Mystery as “silent” black hole makes galaxy spawn torrent of stars

Rob Waugh
·Contributor
·2 min read
This composite image of X-rays from Chandra (light blue) and optical data from Hubble (blue, green, red) shows a galaxy cluster with a black hole that has stopped being active (NASA)
This composite image of X-rays from Chandra (light blue) and optical data from Hubble (blue, green, red) shows a galaxy cluster with a black hole that has stopped being active (NASA)

A mysteriously quiet black hole has led to a galaxy forming an extraordinary number of stars - with a mass equivalent to 900 new suns per year.

The torrent of new stars in the distant galaxy is down to the lack of activity from the huge black hole at its centre.

In most galaxies, blasts of materials from a central supermassive black hole prevent hot gas from cooling down to form stars.

But in one galaxy cluster, SpARCS 104922.6+564032.5, 9.9 billion light years from Earth, the black hole is mysteriously quiet.

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“It reminds me of the old expression of ‘when the cat’s away, the mice will play,’” said lead author Julie Hlavacek-Larrondo of the University of Montreal in Canada.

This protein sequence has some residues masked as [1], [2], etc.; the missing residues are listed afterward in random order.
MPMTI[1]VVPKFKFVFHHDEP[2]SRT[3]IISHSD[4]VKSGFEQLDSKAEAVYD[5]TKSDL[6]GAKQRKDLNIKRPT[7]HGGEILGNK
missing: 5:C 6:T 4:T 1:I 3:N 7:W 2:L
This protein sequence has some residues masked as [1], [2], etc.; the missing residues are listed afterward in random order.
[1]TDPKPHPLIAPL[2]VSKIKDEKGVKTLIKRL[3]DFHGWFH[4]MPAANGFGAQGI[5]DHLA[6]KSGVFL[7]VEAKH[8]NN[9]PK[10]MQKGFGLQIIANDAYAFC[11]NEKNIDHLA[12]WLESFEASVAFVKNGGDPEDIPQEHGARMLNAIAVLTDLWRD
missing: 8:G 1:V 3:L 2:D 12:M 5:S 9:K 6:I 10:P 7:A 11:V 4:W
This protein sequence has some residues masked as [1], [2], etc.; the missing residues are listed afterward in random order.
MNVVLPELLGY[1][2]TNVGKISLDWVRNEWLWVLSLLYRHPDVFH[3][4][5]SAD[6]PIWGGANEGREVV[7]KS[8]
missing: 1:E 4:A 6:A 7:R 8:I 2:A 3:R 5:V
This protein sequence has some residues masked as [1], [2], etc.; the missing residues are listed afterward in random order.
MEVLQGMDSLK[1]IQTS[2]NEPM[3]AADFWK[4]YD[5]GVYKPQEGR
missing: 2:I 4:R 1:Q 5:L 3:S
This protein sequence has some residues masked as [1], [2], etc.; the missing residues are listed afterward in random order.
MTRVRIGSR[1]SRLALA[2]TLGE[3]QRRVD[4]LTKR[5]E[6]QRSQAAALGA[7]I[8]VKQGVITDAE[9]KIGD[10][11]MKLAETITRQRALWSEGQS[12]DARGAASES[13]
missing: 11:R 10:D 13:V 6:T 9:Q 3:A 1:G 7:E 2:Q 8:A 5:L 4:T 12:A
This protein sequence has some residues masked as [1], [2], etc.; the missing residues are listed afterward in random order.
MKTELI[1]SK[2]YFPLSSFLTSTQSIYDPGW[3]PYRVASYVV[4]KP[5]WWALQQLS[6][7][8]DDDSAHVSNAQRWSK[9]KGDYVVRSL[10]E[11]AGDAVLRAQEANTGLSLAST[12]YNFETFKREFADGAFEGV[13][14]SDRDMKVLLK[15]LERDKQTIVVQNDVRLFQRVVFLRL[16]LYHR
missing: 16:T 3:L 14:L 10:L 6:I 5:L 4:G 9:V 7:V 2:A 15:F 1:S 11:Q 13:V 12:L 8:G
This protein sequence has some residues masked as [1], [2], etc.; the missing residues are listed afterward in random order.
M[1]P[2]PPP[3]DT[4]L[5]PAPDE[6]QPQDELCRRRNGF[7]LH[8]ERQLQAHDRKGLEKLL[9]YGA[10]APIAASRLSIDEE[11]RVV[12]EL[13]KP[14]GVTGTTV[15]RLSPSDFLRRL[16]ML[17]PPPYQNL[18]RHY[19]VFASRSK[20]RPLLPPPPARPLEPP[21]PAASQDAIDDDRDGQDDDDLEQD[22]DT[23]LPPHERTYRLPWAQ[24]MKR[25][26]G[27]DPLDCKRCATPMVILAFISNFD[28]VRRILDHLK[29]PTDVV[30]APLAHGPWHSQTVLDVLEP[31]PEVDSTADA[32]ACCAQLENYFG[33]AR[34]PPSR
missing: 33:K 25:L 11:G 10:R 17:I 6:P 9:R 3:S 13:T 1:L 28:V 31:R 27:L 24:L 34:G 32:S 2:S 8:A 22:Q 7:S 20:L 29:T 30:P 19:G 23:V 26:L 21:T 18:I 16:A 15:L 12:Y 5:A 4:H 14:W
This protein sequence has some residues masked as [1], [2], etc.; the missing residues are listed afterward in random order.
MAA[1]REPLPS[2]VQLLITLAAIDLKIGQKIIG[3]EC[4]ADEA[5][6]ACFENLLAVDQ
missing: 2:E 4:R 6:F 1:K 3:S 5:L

“Here the cat, or black hole, is quiet and the mice, or stars, are very busy.”

This furious star formation is happening about 80,000 light-years away from the center of SpARCS 1049 in a region outside any of the cluster’s galaxies.

New data froom NASA’s Chandra telescope shows unusual behavior of the hot gas in SpARCS 1049.

Galaxy clusters usually contain hundreds or thousands of galaxies pervaded by hot, X-ray emitting gas that outweighs the combined mass of all the galaxies.

But in this area, the gas is cooler.

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In most of the cluster, the temperature of the gas is about 65 million degrees.

However, at the site of star formation the gas is denser than average and has cooled off to a temperature of only about 10 million degrees.

The presence of this cooler gas suggests that other undetected gas reservoirs have cooled to even lower temperatures that enable huge numbers of stars to form.

“Without the black hole actively pumping energy into its surroundings, the gas can cool enough so this impressive rate of star formation can happen,” said co-author Carter Rhea, also of the University of Montreal.

“This kind of black hole shut down may be a crucial way for stars to form in the early universe.”

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But why is the black hole so quiet?

The sheer distance between the densest gas and the central galaxy might be the cause.

It could mean that the supermassive black hole in the center of this galaxy is being starved for fuel.

The loss of a fuel source for the black hole prevents outbursts and allows the gas to cool without impediment, the researchers believe.

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